Following on from Raymond’s message, thought I’d have a look at my results for the same period. I have run lights for around 20 years at 2 regular sites that haven’t changed, supplemented with additional trapping in the summer at other spots on the site to cover different habitats.
Here are my species totals:
2012 – 649
2013 – 746
2014 – 710
2015 – 738
2016 – 689 (with just a small number to add once confirmed).
Looking at these figures, 2016 looks just slightly below average here. 2012 was a cold wet summer so no surprise the total is the worst for the period. I don’t think this tells the whole story though, so now here is a list of the total number of moths caught for the same period:
2012 – 27876
2013 – 31477
2014 – 31423
2015 – 35114
2016 – 27471
Again, it can be seen that 2012 was poor, but then 2016 was slightly worse for numbers compared to a more average figure of over 3000 here. I think also the number of trap nights will add more to the picture, as I don’t trap every night but just pick the better ones.
I trapped on 124 nights in 2016 and have just compared this to 2015 when I trapped on 113 nights. I was away on holiday for a week in May and June plus 10 days in July in 2016 so I know I put in more effort once I returned in July and also in the autumn when migration was taking place. But even putting in this extra effort didn’t boost numbers of moths trapped. I do go on holiday every summer for a few weeks so I don’t think me being absent would make a lot of difference to the 2016 totals (especially in May and June that year).
My feeling on 2016 was that it wasn’t too bad for the variety of moths seen but certainly the actual numbers trapped were down, especially so with the common moths like the underwings. The first 6 months were terrible, with very poor numbers of quakers and the only moth in numbers being the migrant Plutella xylostella. I put the blame mainly on the mild winter. At least this year we have been getting cold snaps so it will be interesting to see if things are better than 2016.
Anyone else able to add information on their trap results? Be good to see some figures from other parts of Suffolk.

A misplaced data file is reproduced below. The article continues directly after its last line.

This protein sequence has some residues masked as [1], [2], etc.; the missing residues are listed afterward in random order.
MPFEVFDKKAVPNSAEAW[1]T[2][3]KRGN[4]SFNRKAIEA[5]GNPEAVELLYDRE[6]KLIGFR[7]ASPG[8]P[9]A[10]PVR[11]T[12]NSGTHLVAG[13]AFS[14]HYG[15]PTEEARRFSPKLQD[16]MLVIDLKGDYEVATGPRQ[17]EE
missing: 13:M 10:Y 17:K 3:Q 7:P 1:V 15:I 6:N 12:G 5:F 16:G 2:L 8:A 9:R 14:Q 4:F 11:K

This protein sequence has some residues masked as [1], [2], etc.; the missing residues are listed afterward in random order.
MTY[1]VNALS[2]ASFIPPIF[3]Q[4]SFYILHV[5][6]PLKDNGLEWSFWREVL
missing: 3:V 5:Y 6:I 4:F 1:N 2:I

4 species on my list so far for this year, starting with Mottled umber and Red-green carpet on the 3rd January, both flushed by day at work. Have also run a trap, on the 8th. 5 moths caught – 2 Spring usher and 3 Mottled umber. Also had Winter moth at the kitchen window. Not expecting to see much more for a short while now with cold coming.
Good luck to all over the coming year, let’s hope it’s a good one.
It was often said during 2016 that it was a poor year. A number of expected species didn’t turn up or moths were low in number. The year was later than average after a poor spring. However, after gathering all my records together and toting up the list for my garden with the 2016 records I found that the 38 species new to the list had pushed my total over the 1000 mark. So I investigated further by looking at the annual totals for the 5 years since I started trapping in Suffolk.
2012…680 species. 2013…745 species. 2014…726 species. 2015…738 species. 2016…751 species.
To all intents and purposes the trapping in my garden has been much the same over the 5 years, with two Robinson type traps with MV bulbs except for 2012 when I started with just one trap. It has varied a little in location and sometimes other traps have also been used but not (in my opinion) to significantly affect the overall annual totals. My conclusion is that perhaps there was nothing wrong with 2016 and we may have just been expecting too much. Can anyone else add to this conclusion or refute it?
Just back from a few weeks in Australia. As well as wombats and Koalas and a lot of birds I was keen to see some moths. So I inspected motel lights etc. Didn’t see any bat-sized mega-moths, but there were lots of dinky little creatures, of odd shapes and forms, often very beautiful. Good examples of geographical isolation and parallel evolution. Best of all were the Crambids. I enclose a Yuletide picture of one – an Acentropine species but I suppose I’ll never be able to give it an exact name. There are 22,000 species of moths in Australia, of which nearly half have never been named, and there are no textbooks or field guides (unbelievable!). At least when we catch a moth we have a fighting chance of putting a name to it!
Happy Christmas to all, and good mothing for 2017!